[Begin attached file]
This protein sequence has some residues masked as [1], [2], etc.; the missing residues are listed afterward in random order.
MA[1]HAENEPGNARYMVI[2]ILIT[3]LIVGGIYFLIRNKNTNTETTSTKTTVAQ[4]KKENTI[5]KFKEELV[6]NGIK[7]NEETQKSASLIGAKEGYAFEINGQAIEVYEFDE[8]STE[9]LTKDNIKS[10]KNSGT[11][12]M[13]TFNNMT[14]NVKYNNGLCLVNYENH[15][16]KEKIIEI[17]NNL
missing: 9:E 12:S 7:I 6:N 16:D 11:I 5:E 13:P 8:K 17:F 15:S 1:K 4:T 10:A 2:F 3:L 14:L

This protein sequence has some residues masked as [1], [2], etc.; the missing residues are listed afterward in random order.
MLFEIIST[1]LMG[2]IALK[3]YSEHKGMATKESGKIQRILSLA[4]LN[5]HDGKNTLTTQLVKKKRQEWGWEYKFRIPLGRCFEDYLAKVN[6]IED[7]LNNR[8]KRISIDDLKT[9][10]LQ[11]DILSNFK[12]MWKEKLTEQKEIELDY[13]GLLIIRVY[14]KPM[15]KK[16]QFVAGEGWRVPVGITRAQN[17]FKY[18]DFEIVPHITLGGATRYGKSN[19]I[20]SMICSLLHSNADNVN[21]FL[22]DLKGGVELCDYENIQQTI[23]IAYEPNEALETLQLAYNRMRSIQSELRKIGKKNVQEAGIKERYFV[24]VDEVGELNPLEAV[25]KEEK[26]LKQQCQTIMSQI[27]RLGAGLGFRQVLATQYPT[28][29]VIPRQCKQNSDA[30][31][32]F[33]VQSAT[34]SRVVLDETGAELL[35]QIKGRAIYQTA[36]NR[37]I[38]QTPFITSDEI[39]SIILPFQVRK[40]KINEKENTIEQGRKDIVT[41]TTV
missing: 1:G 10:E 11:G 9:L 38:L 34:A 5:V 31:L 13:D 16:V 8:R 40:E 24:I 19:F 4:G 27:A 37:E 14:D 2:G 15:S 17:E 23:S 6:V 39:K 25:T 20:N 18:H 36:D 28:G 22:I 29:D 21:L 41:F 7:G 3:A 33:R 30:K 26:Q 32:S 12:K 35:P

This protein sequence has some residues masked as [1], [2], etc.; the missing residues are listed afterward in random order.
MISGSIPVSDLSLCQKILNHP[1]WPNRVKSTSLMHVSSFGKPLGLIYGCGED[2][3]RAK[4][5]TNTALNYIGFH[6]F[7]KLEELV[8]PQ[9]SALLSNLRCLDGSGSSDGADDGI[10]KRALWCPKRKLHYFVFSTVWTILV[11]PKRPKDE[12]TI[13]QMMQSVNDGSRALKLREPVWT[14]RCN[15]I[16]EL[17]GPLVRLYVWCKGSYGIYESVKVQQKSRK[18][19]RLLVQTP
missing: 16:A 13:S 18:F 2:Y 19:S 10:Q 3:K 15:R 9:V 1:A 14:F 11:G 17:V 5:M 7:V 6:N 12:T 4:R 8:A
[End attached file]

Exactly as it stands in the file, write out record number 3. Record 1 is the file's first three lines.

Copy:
This protein sequence has some residues masked as [1], [2], etc.; the missing residues are listed afterward in random order.
MISGSIPVSDLSLCQKILNHP[1]WPNRVKSTSLMHVSSFGKPLGLIYGCGED[2][3]RAK[4][5]TNTALNYIGFH[6]F[7]KLEELV[8]PQ[9]SALLSNLRCLDGSGSSDGADDGI[10]KRALWCPKRKLHYFVFSTVWTILV[11]PKRPKDE[12]TI[13]QMMQSVNDGSRALKLREPVWT[14]RCN[15]I[16]EL[17]GPLVRLYVWCKGSYGIYESVKVQQKSRK[18][19]RLLVQTP
missing: 16:A 13:S 18:F 2:Y 19:S 10:Q 3:K 15:R 9:V 1:A 14:F 11:G 17:V 5:M 7:V 6:N 12:T 4:R 8:A